MOVING ON WITHOUT OBAMA by Sam Smith at Progressive Review.
I can't tell if anyone else knows about Sam Smith. I greatly enjoy his writing and his logic. Like this .....
Most of all, however, Obama represented a triumph of a generation of liberals dramatically different from their predecessors, most markedly in their general indifference to issues of economic as well as ethnic equality.
This heavily professional liberal class never once - in the manner of their predecessors of the New Deal and Great Society - took the lead in pressing for economic reforms. It wasn't that they opposed them; they just never seemed to occur to them.
They, after all, had risen in status even as much of the rest of the country was slipping. Over a quarter of a century passed and the best the liberal Democrats could come up with was to slash welfare and raise the age for Social Security.
Obama was the epitome of this new generation: well educated, well connected and well toned in rhetoric. But far distant from the concerns of so many.
To me, the key point is to realize that today's 'liberals' have little or nothing to do with 'the left', or with trying to do anything to actually help ordinary Americans.
Yet, we see many on 'the left' vote for and support these modern liberals almost reflexively. I suppose while the liberals were the supposed opposition to Bush, these basic facts about their policies were masked. But now, with the Democrats in control of the White House and both houses of Congress, there's no mistaking the policies they support and promote.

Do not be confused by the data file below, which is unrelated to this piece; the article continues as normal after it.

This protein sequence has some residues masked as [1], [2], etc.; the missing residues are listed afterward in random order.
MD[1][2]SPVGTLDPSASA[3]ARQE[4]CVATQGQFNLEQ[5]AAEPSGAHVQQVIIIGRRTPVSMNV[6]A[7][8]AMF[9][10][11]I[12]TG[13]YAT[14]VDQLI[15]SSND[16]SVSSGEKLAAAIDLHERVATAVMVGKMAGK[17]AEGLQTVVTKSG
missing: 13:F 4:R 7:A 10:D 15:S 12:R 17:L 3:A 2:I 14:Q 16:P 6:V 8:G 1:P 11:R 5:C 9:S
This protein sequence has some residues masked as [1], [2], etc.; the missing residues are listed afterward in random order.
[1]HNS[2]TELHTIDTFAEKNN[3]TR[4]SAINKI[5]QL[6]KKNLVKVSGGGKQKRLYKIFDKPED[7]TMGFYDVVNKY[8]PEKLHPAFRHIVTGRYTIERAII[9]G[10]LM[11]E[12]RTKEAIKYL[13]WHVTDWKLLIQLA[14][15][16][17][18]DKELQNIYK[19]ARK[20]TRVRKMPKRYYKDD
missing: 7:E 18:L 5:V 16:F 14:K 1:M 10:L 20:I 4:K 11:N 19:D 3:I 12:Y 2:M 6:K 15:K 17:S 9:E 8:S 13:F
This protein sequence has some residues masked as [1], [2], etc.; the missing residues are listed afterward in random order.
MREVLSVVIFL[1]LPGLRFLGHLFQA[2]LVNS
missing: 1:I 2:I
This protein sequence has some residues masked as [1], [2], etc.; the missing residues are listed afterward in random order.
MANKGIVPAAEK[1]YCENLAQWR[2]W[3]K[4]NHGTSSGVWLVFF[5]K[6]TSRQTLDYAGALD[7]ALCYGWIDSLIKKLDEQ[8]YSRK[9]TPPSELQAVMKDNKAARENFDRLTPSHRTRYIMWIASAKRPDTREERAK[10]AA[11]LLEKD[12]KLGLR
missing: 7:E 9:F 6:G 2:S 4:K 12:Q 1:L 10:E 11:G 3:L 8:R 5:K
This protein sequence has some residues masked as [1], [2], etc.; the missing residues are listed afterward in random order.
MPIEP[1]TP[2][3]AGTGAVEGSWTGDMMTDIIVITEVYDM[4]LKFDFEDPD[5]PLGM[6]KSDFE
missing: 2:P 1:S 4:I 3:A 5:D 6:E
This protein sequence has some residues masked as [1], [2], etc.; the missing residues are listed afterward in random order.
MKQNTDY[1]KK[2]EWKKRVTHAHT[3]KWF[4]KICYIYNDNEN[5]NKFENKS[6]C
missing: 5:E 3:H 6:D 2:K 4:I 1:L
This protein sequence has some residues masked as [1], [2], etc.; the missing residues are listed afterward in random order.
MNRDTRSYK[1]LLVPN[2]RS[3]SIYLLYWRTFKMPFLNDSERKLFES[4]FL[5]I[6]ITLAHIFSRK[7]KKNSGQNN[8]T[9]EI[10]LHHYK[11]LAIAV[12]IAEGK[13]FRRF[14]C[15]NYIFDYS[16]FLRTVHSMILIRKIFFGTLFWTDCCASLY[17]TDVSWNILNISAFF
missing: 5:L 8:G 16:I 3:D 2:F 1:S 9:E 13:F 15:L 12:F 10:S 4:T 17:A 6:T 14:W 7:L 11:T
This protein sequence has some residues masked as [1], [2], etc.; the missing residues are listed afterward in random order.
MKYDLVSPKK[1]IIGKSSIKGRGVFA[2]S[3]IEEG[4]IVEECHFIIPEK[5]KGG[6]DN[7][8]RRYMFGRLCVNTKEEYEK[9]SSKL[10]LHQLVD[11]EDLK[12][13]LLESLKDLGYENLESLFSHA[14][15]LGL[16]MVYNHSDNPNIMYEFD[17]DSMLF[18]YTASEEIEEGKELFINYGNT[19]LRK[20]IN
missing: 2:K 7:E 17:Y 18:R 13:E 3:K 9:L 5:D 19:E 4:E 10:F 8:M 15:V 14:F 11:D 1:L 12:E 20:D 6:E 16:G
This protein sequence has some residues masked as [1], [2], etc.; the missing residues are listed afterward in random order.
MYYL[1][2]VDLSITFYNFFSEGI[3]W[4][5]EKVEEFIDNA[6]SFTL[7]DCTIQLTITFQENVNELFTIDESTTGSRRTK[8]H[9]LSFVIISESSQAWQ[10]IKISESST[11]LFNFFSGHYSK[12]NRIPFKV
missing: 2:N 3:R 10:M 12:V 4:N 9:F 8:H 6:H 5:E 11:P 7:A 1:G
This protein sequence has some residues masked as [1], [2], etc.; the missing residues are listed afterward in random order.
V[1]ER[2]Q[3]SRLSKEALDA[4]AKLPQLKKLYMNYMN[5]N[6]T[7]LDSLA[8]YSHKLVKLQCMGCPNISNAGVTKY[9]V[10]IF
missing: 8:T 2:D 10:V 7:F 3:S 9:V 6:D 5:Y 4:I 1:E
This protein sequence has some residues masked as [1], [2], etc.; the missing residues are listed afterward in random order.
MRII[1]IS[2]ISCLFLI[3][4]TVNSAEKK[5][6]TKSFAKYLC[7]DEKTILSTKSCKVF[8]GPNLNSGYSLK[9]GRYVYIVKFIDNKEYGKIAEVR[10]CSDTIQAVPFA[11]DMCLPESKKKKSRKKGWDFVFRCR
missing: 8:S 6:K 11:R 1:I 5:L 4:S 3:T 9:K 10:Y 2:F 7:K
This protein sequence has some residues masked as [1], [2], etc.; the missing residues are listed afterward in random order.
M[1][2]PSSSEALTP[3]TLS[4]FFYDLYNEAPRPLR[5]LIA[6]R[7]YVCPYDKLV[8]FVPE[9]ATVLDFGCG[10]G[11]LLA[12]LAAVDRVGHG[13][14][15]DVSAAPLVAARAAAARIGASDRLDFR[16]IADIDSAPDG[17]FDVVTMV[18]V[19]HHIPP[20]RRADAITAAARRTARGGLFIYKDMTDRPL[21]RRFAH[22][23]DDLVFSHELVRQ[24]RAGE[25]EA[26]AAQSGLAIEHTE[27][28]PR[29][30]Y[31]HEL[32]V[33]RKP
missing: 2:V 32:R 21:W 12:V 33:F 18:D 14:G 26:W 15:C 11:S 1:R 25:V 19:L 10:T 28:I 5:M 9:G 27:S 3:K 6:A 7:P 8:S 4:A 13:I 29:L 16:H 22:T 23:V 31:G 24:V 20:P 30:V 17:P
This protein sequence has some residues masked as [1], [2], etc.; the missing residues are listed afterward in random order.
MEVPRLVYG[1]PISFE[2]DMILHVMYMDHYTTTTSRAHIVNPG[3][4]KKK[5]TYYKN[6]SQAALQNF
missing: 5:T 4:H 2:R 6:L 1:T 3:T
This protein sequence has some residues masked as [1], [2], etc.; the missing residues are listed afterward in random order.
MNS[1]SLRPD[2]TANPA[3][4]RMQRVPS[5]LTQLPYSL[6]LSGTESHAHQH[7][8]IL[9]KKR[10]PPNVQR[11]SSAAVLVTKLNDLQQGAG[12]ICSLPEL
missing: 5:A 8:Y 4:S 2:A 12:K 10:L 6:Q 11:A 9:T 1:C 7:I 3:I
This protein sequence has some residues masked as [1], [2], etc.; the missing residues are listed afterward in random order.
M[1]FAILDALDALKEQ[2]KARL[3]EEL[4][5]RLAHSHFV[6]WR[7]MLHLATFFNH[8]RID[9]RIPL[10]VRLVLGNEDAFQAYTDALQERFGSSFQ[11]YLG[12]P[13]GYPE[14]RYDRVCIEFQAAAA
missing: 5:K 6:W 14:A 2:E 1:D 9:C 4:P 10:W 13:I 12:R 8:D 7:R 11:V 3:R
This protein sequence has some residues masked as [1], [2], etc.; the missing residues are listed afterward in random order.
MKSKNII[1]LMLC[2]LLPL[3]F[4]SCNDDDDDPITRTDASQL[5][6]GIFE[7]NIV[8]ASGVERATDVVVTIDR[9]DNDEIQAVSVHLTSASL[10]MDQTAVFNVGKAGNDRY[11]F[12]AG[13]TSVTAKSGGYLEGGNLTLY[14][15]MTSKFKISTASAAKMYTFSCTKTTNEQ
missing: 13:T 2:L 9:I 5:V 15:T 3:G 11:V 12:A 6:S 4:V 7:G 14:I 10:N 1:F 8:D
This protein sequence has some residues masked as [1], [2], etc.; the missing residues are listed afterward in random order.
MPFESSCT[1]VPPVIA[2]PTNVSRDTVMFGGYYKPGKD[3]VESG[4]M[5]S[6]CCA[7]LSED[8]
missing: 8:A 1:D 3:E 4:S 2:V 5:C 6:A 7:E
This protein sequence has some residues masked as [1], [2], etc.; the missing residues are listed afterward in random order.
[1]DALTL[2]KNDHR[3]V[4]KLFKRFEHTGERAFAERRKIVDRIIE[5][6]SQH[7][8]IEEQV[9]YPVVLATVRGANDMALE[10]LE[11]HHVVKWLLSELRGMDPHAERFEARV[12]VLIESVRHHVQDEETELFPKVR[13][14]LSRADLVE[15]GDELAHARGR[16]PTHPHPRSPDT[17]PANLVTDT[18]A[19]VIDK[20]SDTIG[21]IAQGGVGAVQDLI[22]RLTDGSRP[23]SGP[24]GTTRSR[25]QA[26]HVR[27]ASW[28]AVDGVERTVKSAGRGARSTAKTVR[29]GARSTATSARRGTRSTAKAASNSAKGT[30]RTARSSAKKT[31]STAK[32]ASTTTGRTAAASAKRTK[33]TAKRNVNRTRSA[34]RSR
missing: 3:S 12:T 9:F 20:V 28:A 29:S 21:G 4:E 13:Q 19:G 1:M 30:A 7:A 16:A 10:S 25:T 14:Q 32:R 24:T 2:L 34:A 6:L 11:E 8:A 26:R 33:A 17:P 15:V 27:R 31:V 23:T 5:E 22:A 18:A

What I like is that he doesn't just stop with the typical whining about what's wrong. He goes on to give some ideas as to what to do about it.
The first thing that needs to happen is for there to be a clear distinction between smug, self-serving liberalism contemptuous of so many Americans and a populist progressive movement that seeks unity with those many liberals prefer simply to condemn.
The magnets for this unity are such obvious yet ignored issues as the creation of jobs, the preservation of pensions, decent treatment of endangered homeowners, an end to credit card usury, respect for local decision-making, and, yes, a healthcare plan based on providing financial assistance, not bureaucratic nightmares.
Such a movement would have to be formed issue by issue. It can not rely on empty icons or over-packed ideology. If one agrees on how to handle foreclosures but disagrees on abortion, leave the latter for another day. It is by working together on the things upon which we agree that both respect and power are gained.